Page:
Whether you’re settling into newborn life—or you’re at the end of your pregnancy—let’s chat about why your breastfed baby needs vitamin D. Just like adults, babies require certain nutrients to thrive. That said, it’s pretty easy to provide those nutrients! Particularly, once you learn what they are. In the beginning, babies get all the nutrients they need from breast milk and / or formula. And, these liquids will continue to be your baby’s main source of nutrition through the first 12 months. Gradually, you’ll serve more and more nutrients in the form of solids. When the time comes, here are signs your baby is ready for solids!
why do babies need vitamin d?
Babies need vitamin D for healthy growth and development. It helps them build strong bones and teeth. They also need vitamin D to absorb minerals, like calcium and phosphorus. Too little vitamin D can cause rickets, a softening and weakening of bones. These are reasons why your breastfed baby needs vitamin D! Keep in mind that sun exposure—an important source of vitamin D—isn’t recommended for babies, supplements are the best way to prevent vitamin D deficiency.
Do babies get enough vitamin D from breast milk?
Short answer, no. Breast milk alone does not provide infants with an adequate amount of vitamin D. This is not a defect of breast milk, but rather the result of modern women being significantly deficient themselves! Shortly after birth, most infants will need an additional source of vitamin D. To avoid developing a vitamin D deficiency, the American Academy of Pediatrics recommends breastfed and partially breastfed infants be supplemented with 400 IU per day of vitamin D. This should begin in the first few days of life.
Families who do not wish to provide a supplement directly to their infant should discuss with a healthcare provider the risks and benefits of maternal high dose supplementation options.
does your baby need a vitamin d supplement?
Ultimately, it depends on whether you’re breastfeeding or offering vitamin D-fortified formula to your baby.
If a breastfeeding mother is supplementing with 2000 IU per day or less, it is recommended that she also supplement her infant with 400, or possibly up to 1000 IU per day for those at a higher risk for vitamin D deficiency.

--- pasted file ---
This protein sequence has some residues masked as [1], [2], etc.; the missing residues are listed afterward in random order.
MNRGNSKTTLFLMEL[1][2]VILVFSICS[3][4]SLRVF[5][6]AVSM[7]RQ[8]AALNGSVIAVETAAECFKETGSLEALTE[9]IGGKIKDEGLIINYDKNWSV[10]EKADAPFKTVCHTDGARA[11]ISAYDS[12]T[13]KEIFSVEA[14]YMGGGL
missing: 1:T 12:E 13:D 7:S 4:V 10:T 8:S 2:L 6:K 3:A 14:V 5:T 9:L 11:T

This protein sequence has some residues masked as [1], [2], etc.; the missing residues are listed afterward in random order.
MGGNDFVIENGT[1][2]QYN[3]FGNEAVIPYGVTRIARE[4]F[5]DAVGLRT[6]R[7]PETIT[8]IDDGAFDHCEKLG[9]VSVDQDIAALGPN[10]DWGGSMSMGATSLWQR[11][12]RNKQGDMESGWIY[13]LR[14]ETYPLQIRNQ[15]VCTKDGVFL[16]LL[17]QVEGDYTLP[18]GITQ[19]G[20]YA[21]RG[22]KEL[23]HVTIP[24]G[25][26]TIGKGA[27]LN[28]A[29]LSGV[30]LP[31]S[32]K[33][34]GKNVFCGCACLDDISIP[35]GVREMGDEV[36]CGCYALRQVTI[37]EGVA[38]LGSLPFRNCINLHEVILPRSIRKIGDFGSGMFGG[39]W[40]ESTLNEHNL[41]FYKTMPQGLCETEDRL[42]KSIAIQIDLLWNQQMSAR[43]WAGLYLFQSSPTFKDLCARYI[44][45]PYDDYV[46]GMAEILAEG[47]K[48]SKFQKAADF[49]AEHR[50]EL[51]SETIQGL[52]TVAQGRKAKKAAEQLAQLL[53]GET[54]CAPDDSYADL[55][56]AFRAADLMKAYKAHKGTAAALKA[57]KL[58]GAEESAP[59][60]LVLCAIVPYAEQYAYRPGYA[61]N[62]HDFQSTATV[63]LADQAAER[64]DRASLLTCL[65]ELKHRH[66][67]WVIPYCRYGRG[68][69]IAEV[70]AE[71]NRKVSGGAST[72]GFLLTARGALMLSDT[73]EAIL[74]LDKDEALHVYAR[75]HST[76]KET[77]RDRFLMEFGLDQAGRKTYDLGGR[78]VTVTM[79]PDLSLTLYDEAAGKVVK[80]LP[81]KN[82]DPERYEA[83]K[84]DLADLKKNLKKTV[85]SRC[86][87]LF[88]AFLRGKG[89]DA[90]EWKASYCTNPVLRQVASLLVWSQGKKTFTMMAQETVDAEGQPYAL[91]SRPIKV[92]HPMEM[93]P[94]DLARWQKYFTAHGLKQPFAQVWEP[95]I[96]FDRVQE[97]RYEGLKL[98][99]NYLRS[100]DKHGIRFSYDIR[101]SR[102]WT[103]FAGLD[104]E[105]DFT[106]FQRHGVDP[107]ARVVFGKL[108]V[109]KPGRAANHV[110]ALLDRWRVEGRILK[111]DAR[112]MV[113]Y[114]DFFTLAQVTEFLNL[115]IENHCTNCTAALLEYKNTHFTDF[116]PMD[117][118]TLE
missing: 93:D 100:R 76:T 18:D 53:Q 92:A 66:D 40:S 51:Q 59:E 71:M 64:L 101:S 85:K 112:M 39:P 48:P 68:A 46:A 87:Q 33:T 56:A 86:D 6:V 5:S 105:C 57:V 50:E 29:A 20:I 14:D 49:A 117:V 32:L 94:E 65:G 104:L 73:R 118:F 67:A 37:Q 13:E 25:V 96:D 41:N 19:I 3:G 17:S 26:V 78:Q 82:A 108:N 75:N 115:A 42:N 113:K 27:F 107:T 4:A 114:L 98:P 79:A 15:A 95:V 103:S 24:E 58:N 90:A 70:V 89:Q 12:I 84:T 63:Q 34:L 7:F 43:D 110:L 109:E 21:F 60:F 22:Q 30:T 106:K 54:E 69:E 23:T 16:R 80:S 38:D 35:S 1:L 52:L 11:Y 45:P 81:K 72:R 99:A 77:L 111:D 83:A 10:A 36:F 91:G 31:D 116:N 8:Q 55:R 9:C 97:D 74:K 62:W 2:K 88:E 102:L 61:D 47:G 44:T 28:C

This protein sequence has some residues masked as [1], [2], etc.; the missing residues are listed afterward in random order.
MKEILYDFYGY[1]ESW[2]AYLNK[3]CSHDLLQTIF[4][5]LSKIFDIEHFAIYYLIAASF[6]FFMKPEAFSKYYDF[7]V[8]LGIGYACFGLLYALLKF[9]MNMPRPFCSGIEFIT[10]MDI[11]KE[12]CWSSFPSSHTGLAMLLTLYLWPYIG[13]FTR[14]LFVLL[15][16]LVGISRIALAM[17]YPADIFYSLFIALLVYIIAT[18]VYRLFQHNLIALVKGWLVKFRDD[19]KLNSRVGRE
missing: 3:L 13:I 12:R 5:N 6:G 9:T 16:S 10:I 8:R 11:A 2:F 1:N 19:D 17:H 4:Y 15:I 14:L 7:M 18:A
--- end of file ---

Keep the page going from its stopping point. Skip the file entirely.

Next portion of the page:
This post is centered on why your breastfed baby needs vitamin D—the requirements are usually met through formula enriched with vitamin D3!
Once weaned, all babies should be supplemented with a minimum of 400 IU of vitamin D3, unless strict consideration is made to ensure they consume dietary sources of this nutrient.
how much vitamin d to give your baby
The Academy of Breastfeeding Medicine recommends the following:
“The breastfeeding infant should receive vitamin D supplementation for a year, beginning shortly after birth in doses of 10–20 lg/day (400–800 IU/day) (LOE IB).”
For daily supplementing, this is my favorite liquid vitamin D. Continue giving your baby vitamin D until he or she is 12 months. At 12 months, a breastfed baby can switch to cow’s milk. However, cow’s milk is not required. Toddlers need the nutrients in milk—calcium, vitamin D, healthy fats, probiotics, and protein—but these nutrients are also available from other sources. For example, food sources of vitamin D for your baby include cod liver oil, salmon, mackerel, herring, egg yolks, and beef liver.
When giving your baby liquid vitamin D, make sure you don’t exceed the recommended amount. Carefully read the instructions that come with the supplement and use only the dropper that’s provided.
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